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Media Corner
18 November 2010

Foundation stone for Europe-financed ITER Headquarters unveiled

Artist's impression of the future ITER Headquarters building © Agence Rudy Ricciotti

The foundation stone for the ITER Headquarters was unveiled in Cadarache, France, on 17 November.  Financed by F4E and Agence ITER France (as host country), the works consist of the construction of three buildings which will amount to approximately 40 million EUR. Agence ITER France is also responsible for overseeing the contract and construction.

The first building will be used to receive the public and will include a conference room seating 50. The building facade will consist of a highly resistant smooth concrete, shaped to produce striking asymmetrical designs. The building will have a green roof to help regulate the temperature inside the building.

With a surface area of approximately 20,500m2, the second building will house offices of 460 people, a canteen catering for 1,000 people, a boardroom seating 200 people and an amphitheatre for 500. Planned to measure 160 metres long, 21 metres wide and around 20 metres high, its north-west facade will be shaped like a bird’s wing and will have a shading system composed of 7 centimetre-thick fibre-reinforced concrete slats positioned vertically which will form a protective veil against the wind and will change shape depending on the angle of the viewer, the light or the seasons.

The third building will consist of a medical unit and access control.

It will take two years to construct these buildings. The foundation work started in September 2010 and the first walls were erected in late October 2010. Construction of the super-structure (floors, pillars, walls, etc.) will continue before the facades and exterior fittings are installed in April 2011. The specialty trades (floor covering, ceilings, walls, locks, etc.) will then follow. Installation of electricity, heating and the lifts should start in November 2011.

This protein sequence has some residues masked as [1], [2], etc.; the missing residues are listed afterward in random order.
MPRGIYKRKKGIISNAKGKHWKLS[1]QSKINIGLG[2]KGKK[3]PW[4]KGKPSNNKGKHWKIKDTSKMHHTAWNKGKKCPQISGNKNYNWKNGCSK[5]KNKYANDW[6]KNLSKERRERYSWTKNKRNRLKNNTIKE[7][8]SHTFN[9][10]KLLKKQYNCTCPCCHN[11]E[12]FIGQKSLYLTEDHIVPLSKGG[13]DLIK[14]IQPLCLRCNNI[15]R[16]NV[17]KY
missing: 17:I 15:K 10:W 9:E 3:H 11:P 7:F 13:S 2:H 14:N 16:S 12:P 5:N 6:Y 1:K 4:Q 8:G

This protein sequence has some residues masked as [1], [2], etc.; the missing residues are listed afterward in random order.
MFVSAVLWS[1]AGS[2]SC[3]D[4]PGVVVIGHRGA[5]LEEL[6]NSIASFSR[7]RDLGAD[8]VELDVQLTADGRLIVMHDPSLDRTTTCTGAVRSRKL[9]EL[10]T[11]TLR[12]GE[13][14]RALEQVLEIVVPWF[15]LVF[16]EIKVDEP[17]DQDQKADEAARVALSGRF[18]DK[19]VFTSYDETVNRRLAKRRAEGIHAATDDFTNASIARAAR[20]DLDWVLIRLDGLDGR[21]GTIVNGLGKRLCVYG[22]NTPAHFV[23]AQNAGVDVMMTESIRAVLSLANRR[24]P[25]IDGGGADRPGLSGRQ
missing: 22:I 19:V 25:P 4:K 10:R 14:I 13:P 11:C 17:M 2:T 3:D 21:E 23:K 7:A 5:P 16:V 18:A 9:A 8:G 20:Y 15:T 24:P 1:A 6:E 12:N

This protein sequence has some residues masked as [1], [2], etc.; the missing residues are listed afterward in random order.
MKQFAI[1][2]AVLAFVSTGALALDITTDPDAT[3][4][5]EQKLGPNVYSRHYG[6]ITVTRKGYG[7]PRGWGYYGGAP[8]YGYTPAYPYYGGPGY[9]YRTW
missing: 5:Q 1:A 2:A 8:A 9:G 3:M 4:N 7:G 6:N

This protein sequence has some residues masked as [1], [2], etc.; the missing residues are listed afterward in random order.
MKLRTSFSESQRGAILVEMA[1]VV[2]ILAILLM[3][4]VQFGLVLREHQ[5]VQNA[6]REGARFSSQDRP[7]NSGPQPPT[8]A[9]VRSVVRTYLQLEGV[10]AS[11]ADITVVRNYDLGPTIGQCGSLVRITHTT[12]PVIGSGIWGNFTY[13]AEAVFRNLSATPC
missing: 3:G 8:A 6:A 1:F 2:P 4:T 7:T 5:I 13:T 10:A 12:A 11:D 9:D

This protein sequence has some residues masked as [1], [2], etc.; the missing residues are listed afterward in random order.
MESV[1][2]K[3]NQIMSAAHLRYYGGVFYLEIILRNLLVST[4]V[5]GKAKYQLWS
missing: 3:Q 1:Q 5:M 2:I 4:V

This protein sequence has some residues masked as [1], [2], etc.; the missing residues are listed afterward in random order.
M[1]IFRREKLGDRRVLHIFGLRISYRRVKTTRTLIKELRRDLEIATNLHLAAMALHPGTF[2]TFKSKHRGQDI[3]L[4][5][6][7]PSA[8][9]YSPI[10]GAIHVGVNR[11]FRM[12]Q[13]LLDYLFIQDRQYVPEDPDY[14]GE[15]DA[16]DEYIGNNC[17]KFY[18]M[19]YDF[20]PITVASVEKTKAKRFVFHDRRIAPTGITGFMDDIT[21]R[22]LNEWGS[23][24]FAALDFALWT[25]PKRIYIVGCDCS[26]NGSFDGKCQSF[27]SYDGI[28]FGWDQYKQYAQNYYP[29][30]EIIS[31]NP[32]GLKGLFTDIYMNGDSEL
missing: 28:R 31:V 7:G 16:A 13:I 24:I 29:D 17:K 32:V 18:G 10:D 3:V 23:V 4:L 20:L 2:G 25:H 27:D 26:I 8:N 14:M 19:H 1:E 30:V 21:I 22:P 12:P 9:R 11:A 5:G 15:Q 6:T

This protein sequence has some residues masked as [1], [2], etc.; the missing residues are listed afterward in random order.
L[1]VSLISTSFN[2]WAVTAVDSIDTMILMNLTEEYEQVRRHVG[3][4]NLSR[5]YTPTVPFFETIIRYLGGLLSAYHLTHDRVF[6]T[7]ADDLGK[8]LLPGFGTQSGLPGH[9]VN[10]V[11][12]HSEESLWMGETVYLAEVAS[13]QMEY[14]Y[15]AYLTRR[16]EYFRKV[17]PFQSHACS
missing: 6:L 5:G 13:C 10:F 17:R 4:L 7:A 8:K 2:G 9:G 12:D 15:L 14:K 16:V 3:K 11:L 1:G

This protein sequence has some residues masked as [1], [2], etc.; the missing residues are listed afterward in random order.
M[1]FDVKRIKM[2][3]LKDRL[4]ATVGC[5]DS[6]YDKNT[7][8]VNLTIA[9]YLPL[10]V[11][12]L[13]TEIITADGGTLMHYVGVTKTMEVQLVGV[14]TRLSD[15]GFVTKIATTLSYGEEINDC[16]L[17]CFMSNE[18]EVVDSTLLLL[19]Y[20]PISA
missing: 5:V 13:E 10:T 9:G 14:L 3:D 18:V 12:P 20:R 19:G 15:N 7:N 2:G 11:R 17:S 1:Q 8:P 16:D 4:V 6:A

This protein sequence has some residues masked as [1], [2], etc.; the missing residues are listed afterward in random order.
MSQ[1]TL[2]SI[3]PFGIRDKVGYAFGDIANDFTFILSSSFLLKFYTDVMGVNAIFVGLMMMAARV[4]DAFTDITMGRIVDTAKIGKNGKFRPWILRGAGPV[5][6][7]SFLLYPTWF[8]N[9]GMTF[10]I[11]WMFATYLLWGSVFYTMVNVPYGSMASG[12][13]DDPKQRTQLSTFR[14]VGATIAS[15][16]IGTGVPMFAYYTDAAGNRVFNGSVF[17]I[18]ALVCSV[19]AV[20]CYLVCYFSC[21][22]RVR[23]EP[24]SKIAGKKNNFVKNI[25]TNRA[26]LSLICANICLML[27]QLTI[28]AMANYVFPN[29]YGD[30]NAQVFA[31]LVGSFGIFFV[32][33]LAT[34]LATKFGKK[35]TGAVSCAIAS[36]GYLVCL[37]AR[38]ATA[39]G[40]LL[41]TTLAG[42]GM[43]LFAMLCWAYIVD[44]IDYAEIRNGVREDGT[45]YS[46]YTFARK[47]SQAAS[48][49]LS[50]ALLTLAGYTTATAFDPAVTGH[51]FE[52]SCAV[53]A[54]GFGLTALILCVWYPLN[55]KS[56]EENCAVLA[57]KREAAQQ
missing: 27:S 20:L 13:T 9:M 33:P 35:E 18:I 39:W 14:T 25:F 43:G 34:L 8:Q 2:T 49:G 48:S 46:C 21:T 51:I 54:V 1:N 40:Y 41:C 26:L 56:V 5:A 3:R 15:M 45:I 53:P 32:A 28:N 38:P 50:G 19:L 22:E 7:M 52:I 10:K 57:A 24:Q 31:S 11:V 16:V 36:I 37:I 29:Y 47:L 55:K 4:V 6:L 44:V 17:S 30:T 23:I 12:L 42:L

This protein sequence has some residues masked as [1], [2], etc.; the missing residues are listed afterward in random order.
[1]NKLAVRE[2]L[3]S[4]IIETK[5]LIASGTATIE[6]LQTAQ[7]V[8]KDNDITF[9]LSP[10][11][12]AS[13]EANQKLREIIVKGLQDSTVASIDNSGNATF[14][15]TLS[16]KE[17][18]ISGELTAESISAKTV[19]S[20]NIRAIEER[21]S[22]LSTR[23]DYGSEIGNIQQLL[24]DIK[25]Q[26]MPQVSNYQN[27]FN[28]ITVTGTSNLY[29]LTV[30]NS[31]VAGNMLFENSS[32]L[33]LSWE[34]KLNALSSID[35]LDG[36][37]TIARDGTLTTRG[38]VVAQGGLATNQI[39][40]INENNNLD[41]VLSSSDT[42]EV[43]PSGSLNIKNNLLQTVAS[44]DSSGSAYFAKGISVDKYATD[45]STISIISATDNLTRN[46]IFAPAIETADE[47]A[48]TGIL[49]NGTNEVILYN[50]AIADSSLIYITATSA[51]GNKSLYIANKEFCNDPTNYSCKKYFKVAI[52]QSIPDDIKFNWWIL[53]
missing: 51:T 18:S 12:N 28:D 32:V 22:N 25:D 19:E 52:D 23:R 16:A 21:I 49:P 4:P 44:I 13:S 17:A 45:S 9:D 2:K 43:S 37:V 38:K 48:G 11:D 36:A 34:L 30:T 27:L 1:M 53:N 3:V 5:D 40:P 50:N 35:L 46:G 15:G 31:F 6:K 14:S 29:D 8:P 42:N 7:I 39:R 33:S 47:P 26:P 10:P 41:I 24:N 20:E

Technical details:

Contracting authority: Agence ITER France

Contracting authority support: Altran

Prime contractor: A group of architects from the Var Department including Rudy Ricciotti and Laurent Bonhomme, working in partnership with the technical design offices CAP-Ingelec & SNC-Lavalin.

Grouping of public works companies: Léon Grosse and Axima. Léon Grosse built the Pavillon Noir auditorium, the TGV train station in Aix-en-Provence, and both the Museum of Natural History and the Orangerie Museum in Paris. Founded in 1881 by Léon Grosse in Aix-les-Bains, it is now one of the most reputed public works companies in France.

Workforce: About fifty people in October/November to 200 people during the peak expected in spring 2011.

Cost of works: The works, amounting to about 40 million EUR, are financed by F4E and France (as host country).